The 16 + 1 interview

Crowley, V., 2014. The 16 + 1 interview. Reformulation, Summer, p.52.


  1. Welcome to the interview - how are you doing?
    I’m very well, thanks, and here I am cooking for you and you’re getting me to do this!
  2. In another life I would have been a… ?
    Cat!! As I do CAT, I don’t have to be a different animal do I? I like how cats are independent and their ability to enjoy the good things of life. They always know where the sun is and they sit in their favourite spot and they think the house is theirs and they let you live in it! Cats adapt to change better than other animals.
  3. Freud, Jung or Pavlov?
    Jung, because he was more open than Freud and more willing to look at the messy bits. But I’m a bit wary of Jung’s detachment; Jung struck me as someone who wrestled with things like Freud did, but Jung was more fl exible.
  4. Desert island luxury?
    Some sort of water like an infi nity pool, with a huge vista and a Jacuzzi.
  5. Bach, Mahler or Radiohead?
    Mahler; I really like the sound of the name ‘Mahler’.
  6. Greatest hero / heroine?
    I don’t know as I don’t tend to get into heroines; I think I have done so many years trying to persuade people that ‘okay is good enough’ that I get into more of a ‘battered journeyman’ than a hero.
  7. Cat, dog or Nintendo?
    Cats: I have always had cats. When my children went to visit someone in a new house and they had a cat, my children felt it was a safe place. Now, as adults, when they visit me, they fi rst check out the cats. We’ve always had to have a ginger cat called Jock, so we’ve had Jock I and Jock II and we are now on Jock III.
  8. Dream meal?
    Some really delicious fi sh, especially langoustines (which are shell fi sh), that would be a nice starter. The main course would be some really tasty meat like Venison done with a nice sauce and roasted potatoes and then dessert would be something like a passion fruit pavlova.
  9. Who are you in the ‘CAT Village’?
    A Grand-parent! I think I have done something over the years, in taking up CAT to fi nd a voice. People with learning disabilities do not have a voice and people with psychosis have too many voices, and I didn’t know what to do. With CAT, people have found their voices; we don’t have to prove anything in learning disability CAT, we just go into the room and start the conversation. Hate crimes and exploitation of people with learning disabilities is so prevalent and we are only fi nding out now how prevalent this is. I haven’t always seen the community as caring! I think that what we learnt from people with learning disabilities is about helping them to deal with trauma, such as domestic violence, before they have language. The foetus is far more aware and alert than originally supposed, and hears its siblings’ voices.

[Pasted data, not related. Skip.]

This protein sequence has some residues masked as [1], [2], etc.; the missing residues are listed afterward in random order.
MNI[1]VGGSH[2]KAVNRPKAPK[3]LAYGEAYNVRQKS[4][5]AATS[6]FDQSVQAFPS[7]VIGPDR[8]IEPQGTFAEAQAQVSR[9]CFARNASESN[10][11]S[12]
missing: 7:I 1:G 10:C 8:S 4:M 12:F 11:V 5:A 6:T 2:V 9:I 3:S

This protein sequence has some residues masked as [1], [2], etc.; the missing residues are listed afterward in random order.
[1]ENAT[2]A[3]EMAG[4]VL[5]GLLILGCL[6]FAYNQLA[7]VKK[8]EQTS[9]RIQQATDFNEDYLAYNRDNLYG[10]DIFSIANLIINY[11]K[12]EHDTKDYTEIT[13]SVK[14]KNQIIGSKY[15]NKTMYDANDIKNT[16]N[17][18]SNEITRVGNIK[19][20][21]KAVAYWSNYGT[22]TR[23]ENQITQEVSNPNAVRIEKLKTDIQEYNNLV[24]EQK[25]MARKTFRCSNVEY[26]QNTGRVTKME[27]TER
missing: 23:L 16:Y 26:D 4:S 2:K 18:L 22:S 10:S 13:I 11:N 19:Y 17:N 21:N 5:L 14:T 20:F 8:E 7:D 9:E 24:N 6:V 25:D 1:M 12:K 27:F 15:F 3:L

10. Why did you become a psychotherapist?
    To be able to work with what is going on in the room. I started out using Beck’s CBT model and Kelly’s constructs, but with people with learning disabilities I knew there was stuff going on in the room and CBT did not offer a way of working with this. So I needed to learn psychotherapy, but I didn’t want analysis, and when someone introduced me to CAT I knew it would be good for people with learning disabilities and people with psychosis.
  11. Who has been the biggest infl uence on the way you work?
    I can think of clients who have been really infl uential; especially their courage and how they hold onto hope. We have to disappointment them inevitably, but even in the direst circumstances, people do struggle to deal with what life has brought them. My supervisor, my own therapist and my peer groups are also very infl uential.
  12. Recommended reading?
    To be fair, I would say the CAT Introductory books, as these give an opportunity to work with people with severe trauma using a respectful and non-collusive therapy.
  13. What do you hope to achieve with clients?
    I don’t know if I help people, but I am trying not to damage them even further; it is a privilege that people will come to therapy and strive to understand.
  14. How do you try to achieve this?
    I think I have realised that the more it is diffi cult, the more you need to work with what is going on in the room and what is driving this. When you start to feel totally inadequate, having that sensitivity to understand this, (not that you enjoy someone’s misery), but it is about staying in the very simple present moment.
  15. What is your number one CAT concept?
    To be with
  16. What do you see as a challenge for CAT in the future?
    I don’t; we are always going to be destroyed and then we pop up again! I really trust the CAT model; it is such a good model that helps people work naturally with the process in a non-collusive relationship. CAT has helped people fi nd their words, not just clients, but also carers, families and systems and everyone can get something from CAT.

Follow/Up: What question do you wish we had asked?

I suppose, how does it feel now to be retired but still doing some work? How do I ensure that I continue to develop my skills? I hope I will know when it is time to go!! We can learn so much more about old age and all the psychological processes there.

Thank you and Goodbye!

Full Reference

Crowley, V., 2014. The 16 + 1 interview. Reformulation, Summer, p.52.

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